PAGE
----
Original colour images of South African Air Force (SAAF) in Gabes in Tunisia April 1943. Here we see a SAAF Supermarine Spitfire pilot of ER622, No 40 Squadron, SAAF as he confers with his ‘No 2’ after landing at Gabes. This original colour image shows off a key identifier that only the South African Air Force squadrons used in the Allied theatre of combat …. ‘Orange’.
Note the distinctive ‘orange’ dot in the rondel identifier of the South African Spitfires, of all the commonwealth and British aircraft used in the north African campaign, the South Africans where the only ones to have the rondel in the colours of the ‘old’ national flag i.e. Orange, White and Blue on all their aircraft.
All others, British, Australian, New Zealand and Canadian air forces used a red centre in their roundel identifiers to signify the Union Jack (Flag) of Great Britain i.e Red, White and Blue, as seen in this original colour image below.
Also note the officers in first photograph are wearing army rank insignia (not air force), another distinctive attribute specific to South Africa at the time. To compare the difference in aircraft identifiers, here is the SAAF scheme, as shown by these SAAF 40 Squadron Spitfires in desert scheme.
This distinctive difference in SAAF identifiers to RAF and other commonwealth county’s identifiers was given the SAAF because of Jan Smuts’ influence in forming both the Royal Air Force as the first independent air force and the South African Air Force as the second oldest independent air force. Also, the SAAF had identified a separate scheme as they were not a ‘Royal’ Air Force – as the RAAF (Royal Australian AF), RNZAF (Royal New Zealand AF) and RCAF (Royal Canadian AF) were.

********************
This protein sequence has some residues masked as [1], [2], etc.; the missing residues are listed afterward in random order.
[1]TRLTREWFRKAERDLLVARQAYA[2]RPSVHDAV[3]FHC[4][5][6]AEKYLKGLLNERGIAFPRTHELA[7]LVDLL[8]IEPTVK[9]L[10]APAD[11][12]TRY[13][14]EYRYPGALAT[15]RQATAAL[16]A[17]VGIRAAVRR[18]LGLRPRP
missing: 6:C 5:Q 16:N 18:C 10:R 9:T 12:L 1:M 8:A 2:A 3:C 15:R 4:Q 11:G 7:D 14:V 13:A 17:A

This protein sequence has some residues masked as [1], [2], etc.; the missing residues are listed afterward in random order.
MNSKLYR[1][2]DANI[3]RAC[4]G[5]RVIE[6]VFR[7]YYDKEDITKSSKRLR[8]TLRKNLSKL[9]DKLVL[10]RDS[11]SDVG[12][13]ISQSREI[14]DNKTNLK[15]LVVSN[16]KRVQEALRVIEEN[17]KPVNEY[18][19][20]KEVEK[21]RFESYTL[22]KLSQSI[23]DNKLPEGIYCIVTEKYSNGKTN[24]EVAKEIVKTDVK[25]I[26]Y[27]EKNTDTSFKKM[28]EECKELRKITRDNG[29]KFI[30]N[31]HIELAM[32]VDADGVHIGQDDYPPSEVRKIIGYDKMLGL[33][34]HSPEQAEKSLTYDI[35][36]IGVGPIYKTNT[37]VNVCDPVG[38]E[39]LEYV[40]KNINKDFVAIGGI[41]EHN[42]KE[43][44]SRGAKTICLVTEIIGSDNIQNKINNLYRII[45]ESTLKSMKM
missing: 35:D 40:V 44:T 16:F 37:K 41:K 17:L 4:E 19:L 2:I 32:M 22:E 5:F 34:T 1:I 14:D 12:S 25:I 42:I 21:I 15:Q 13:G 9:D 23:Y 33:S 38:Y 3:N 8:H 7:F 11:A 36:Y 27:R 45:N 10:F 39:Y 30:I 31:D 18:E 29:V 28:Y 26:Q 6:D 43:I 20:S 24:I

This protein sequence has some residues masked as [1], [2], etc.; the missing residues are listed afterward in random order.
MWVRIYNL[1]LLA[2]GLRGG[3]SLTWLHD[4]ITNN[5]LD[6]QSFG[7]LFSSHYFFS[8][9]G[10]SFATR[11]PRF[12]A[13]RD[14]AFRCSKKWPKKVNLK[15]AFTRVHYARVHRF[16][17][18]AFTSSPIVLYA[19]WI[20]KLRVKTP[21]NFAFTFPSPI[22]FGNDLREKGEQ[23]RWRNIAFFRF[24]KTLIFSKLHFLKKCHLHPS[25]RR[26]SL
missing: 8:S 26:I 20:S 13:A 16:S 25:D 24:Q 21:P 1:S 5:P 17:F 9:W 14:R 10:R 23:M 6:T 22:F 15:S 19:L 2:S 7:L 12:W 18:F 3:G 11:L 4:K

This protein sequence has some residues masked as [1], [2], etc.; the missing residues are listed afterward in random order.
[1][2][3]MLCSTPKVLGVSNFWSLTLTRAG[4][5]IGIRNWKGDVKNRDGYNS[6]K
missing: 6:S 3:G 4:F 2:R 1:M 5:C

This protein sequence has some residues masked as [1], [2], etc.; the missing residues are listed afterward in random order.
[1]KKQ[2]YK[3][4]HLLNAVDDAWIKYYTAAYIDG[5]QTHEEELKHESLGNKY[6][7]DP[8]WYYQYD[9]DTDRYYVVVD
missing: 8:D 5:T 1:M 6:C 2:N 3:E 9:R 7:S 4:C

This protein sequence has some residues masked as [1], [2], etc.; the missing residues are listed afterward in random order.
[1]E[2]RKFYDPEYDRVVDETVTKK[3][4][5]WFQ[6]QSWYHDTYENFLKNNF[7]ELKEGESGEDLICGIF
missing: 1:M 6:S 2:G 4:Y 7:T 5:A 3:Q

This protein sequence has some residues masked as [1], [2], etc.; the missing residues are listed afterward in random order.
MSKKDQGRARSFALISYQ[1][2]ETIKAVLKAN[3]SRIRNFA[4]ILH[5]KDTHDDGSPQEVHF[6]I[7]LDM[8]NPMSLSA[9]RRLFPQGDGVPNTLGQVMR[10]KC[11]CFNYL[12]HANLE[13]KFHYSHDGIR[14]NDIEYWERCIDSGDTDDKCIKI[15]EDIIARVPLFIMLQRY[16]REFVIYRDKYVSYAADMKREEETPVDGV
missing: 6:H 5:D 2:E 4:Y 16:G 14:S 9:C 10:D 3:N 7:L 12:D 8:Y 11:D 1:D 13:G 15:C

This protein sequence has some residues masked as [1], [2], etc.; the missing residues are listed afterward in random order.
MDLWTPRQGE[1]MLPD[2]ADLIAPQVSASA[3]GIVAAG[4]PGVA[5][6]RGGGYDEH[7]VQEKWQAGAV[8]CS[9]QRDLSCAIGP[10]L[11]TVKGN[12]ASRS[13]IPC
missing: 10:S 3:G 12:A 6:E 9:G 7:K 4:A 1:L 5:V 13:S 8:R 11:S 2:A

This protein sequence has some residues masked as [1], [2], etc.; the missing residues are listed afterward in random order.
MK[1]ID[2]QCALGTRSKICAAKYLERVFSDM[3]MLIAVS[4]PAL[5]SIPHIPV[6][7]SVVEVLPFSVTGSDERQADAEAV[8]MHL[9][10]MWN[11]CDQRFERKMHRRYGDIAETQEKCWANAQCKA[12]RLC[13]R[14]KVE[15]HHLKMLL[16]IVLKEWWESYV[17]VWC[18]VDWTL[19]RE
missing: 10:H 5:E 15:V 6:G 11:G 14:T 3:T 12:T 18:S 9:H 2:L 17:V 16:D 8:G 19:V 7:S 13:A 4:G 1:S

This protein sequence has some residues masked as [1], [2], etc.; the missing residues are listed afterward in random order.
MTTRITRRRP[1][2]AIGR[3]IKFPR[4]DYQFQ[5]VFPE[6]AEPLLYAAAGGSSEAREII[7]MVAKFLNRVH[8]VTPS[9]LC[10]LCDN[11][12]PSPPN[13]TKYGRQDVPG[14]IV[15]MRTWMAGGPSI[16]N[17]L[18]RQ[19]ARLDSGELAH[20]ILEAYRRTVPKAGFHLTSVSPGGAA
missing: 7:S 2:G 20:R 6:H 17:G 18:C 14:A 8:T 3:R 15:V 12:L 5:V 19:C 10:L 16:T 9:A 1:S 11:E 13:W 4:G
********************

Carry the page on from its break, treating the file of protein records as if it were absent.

Squadrons made up of pilots from Allied countries under occupation also flew in the British markings, the difference was a small national identifier usually found on their cowlings, the Dutch 322 Squadron for example used a small Orange triangle and the Poles used a small Red and White square.
A little history of the SAAF Spitfires featured
As the 8th Army advanced through Libya into Tunisia, SAAF No. 40 squadron flew Tactical Reconnaissance (Tac.R) and Photo Reconnaissance sorties in support of ground operations.
SAAF 40 Squadron converted to the Supermarine Spitfire Vb at the end of February 1943. This variant had clipped wingtips to enhance its low-altitude performance, most notably its roll-speed. Sorties now included vertical and oblique photography, battle area Tac.R, target marking for fighter bombers, searches for night bomber targets, and identification of landmarks for day bomber navigation.
In early 1943 the squadron received Artillery Reconnaissance training, however, unreliable radios meant that artillery shoots were not as successful as had been hoped. Nevertheless, the squadron continued to report the activities of enemy artillery.
Related work and links
Smuts and the Royal Air Force; The Royal Air Force’s 100th Birthday and its founder – Jan Smuts
Smuts and the Royal Air Force; Centenary of the ‘Smuts Report’, the instrument which gave birth to the Royal Air Force
Researched by Peter Dickens. Image copyright IWM Collection. Reference Wikipedia